I recently saw a great thread on one of the hobby message boards which was titled: “What was your worst hobby mistake?” With very few exceptions, we all can admit to errors we made, from selling Mike Trout cards too soon (I thought I did great with my 2011 Updates at $20 each) to not selling fast enough. On that one, just ask anyone who dealt cards circa 1990 and ask them if they still have any of the 1986 Donruss Jose Canseco cards which were then selling for more than $100. Yes, there was actually a time when 1986 Donruss Canseco cards were $100 and a 1985 Topps Mark McGwire was even more than that.
In that specific thread, most of the comments seemed to revolve about Paul Goldschmidt who is making a name for himself as the best National League hitter. A resurgent Bryce Harper seems to be only one step behind Goldy at this point. But perhaps Harper may end up being the exception to the rule about a player having a second hobby run.
In 2012, when he came up to the majors there was a nice run on Harper prospect cards but after a couple of mediocre seasons plagued by injury, the bloom was a bit off the rose and he was being relegated to a second hobby tier.
Obviously, this year Harper is coming back with a vengeance and I wonder how many dealers and collectors who sold him during the dip are now saying “if I had only held on to his cards instead of selling just to move them.” And just remember he’s still only 22 years old, an age when most rookies have not even made their major league debut. Some are no doubt pulling the trigger now and selling when there is demand, rather than waiting. That, too, could be a mistake unless you’ve made a sizeable profit and are happy either way.
Another case I remember and now wish I’d had the foresight to act on came in the early 1980s. After the explosion in 1979 and ‘80 when the 1952 Topps Mickey Mantle went from $680 at the beginning of 1979 to selling for more than $3,000 each at a Willow Grove auction in March of 1980, collectors who had bought that card for a few dollars a few years earlier figured it was a good time to cash in. Believe it or not, so many of those cards flooded the market that I remember going to the same event in September, 1982 and watching the auctioneer struggle to get $500 for one.
Yep, the 1952 Mantle was so available that a few hundred dollars would get you one and $1000 should have gotten you two nice copies. Today, that $1000 won’t even get you the rattiest Mantle on the planet.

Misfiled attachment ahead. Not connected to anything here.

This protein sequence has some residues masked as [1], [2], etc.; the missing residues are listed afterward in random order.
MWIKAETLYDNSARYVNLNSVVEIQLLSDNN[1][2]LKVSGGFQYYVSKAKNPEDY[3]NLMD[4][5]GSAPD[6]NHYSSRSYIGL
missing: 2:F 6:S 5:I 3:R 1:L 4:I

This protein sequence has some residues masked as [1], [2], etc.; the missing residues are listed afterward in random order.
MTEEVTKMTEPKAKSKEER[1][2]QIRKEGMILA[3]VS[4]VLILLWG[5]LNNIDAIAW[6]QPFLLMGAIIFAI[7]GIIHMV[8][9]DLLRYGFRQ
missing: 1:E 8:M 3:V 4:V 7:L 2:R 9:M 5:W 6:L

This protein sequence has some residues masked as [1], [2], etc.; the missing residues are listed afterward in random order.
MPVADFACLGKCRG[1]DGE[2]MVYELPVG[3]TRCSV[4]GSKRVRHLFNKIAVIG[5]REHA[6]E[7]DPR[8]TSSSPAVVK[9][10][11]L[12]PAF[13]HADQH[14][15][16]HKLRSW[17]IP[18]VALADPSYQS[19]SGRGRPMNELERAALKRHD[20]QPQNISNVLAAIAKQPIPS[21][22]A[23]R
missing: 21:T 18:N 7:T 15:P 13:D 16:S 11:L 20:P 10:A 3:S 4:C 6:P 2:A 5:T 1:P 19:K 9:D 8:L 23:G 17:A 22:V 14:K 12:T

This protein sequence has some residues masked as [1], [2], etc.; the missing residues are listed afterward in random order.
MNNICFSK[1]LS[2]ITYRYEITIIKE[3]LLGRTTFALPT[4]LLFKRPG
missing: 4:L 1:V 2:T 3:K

When my friends Frank and Vivian Barning were in their early Baseball Hobby News days they had a great article late in 1979 about the baseball card pricing boom. It included a comment by leading dealer Don Lepore who said something to the effect of: “There is no such thing as a baseball card expert because otherwise none of us would have ever sold any of these cards at those old prices.”
And in the 1970s, many of us actually treated stars and superstars no differently than commons because that delineation had not yet truly occurred. The object was set building, not investing or buying only well-known players. Today, of course, we have more detailed breakdowns of price points based on the player.
I’ve told about some of my favorite mistakes in the business over the years but we’ve all made mistakes in purchasing or trading for cards. Heck, last weekend one of my former Beckett colleagues and friends gave me a bunch of cards for trade. The only problem was, he valued the card using the wrong Greats of the Game autograph set and a couple of the cards he noted as short prints were, well, not. When I pointed that out to him, he owned up immediately and realized what had occurred. Fortunately, he had some other cards he had put aside for me to finish our trade or start another trade and those cards will do just fine on that regard. We just have to remember we are all human and we all make mistakes.
And if you want my guess as to what the biggest mistake of 2015 will be, my best guess is one of the players not named Kris Bryant or Joey Gallo will soon break out. I think we may all kick ourselves for not buying more Addison Russell cards. That’s my guess as to the next long term breakout 2015 rookie star. Who is yours?